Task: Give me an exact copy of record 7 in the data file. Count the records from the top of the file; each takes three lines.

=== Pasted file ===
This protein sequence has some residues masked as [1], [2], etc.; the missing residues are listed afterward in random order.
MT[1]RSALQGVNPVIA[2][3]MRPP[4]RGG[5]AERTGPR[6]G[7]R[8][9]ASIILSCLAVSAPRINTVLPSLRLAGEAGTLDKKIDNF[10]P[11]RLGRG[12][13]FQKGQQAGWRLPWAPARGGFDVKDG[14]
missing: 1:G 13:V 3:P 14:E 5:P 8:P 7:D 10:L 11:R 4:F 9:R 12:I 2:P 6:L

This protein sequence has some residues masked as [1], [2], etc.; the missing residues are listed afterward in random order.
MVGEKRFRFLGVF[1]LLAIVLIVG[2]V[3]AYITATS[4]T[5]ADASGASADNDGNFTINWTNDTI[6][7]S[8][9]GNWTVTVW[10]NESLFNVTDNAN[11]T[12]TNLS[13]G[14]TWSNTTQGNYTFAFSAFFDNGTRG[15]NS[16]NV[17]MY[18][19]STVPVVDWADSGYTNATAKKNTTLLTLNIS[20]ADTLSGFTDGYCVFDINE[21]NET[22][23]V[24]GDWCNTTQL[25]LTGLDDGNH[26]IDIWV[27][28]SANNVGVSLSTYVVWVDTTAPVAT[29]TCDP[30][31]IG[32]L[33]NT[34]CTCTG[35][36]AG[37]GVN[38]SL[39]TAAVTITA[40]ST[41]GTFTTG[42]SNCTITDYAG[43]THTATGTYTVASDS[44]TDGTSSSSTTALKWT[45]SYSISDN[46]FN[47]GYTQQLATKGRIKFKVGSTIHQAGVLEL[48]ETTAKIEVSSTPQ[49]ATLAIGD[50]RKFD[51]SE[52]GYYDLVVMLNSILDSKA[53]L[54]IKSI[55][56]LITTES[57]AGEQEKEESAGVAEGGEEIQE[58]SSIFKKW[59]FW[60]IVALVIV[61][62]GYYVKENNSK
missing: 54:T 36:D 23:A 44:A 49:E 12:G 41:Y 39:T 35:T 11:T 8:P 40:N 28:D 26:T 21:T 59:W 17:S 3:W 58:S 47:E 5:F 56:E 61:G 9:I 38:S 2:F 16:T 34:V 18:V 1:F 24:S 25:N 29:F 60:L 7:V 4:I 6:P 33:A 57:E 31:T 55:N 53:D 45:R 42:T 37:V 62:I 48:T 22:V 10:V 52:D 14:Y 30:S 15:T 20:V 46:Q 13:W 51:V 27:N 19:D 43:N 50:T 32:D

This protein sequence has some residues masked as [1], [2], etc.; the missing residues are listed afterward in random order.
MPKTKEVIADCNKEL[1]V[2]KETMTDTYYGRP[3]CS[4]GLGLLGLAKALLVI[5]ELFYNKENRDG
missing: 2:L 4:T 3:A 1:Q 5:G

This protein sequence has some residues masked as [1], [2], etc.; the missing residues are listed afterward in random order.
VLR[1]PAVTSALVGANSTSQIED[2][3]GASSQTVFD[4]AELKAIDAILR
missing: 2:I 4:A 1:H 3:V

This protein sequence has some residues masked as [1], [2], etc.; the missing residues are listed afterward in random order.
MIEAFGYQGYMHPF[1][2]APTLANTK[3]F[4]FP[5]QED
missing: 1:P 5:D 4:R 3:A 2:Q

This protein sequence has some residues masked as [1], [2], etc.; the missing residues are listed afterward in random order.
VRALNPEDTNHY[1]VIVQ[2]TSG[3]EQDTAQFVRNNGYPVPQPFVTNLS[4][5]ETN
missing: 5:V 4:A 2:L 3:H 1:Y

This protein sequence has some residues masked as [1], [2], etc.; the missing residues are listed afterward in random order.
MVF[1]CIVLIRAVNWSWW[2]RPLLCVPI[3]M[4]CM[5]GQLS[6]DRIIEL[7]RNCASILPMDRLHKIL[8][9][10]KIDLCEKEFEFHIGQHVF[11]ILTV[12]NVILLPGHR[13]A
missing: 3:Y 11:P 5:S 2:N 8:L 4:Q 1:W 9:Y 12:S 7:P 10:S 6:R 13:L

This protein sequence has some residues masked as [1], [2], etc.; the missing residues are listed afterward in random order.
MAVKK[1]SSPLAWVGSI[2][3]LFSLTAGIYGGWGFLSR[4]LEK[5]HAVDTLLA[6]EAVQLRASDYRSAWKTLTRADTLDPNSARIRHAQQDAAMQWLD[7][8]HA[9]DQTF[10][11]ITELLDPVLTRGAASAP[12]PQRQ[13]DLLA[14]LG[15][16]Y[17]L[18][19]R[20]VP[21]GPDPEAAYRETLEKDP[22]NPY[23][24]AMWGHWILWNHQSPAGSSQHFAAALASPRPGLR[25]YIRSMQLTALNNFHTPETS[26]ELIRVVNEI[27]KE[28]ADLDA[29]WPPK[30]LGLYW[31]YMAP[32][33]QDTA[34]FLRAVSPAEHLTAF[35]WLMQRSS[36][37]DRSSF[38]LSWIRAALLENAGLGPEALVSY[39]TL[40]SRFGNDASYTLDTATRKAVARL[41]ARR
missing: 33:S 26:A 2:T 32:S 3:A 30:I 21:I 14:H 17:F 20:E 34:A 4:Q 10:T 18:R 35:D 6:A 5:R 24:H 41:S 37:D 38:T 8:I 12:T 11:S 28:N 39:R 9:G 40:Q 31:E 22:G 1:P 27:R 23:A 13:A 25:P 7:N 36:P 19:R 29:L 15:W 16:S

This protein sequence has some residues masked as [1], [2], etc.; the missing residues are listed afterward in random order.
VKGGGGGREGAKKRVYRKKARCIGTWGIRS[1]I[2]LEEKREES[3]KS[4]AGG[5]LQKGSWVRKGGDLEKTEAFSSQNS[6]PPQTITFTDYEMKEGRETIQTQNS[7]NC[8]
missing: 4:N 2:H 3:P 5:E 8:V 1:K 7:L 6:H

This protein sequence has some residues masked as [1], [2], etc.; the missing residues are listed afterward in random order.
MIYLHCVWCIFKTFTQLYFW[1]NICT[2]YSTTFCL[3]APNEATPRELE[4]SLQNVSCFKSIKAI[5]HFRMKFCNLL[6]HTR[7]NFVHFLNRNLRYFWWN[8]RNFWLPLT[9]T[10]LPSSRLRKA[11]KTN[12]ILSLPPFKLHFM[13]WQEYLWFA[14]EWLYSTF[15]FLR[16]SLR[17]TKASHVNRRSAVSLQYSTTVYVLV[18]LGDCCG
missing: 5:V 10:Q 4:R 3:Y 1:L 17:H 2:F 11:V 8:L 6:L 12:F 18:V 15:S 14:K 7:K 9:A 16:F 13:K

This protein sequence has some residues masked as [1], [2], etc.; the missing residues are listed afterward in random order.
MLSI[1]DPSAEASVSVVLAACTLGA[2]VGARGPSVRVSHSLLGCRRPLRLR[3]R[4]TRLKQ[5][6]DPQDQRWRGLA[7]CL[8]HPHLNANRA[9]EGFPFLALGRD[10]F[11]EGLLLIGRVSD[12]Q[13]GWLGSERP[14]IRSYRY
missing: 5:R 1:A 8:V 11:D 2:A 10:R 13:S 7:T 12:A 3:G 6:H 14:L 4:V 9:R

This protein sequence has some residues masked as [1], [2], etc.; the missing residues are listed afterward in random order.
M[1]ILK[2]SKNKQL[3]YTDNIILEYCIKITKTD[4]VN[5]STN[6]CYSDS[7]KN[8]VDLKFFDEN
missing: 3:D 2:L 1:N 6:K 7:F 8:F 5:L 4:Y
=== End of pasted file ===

This protein sequence has some residues masked as [1], [2], etc.; the missing residues are listed afterward in random order.
MVF[1]CIVLIRAVNWSWW[2]RPLLCVPI[3]M[4]CM[5]GQLS[6]DRIIEL[7]RNCASILPMDRLHKIL[8][9][10]KIDLCEKEFEFHIGQHVF[11]ILTV[12]NVILLPGHR[13]A
missing: 3:Y 11:P 5:S 2:N 8:L 4:Q 1:W 9:Y 12:S 7:P 10:S 6:R 13:L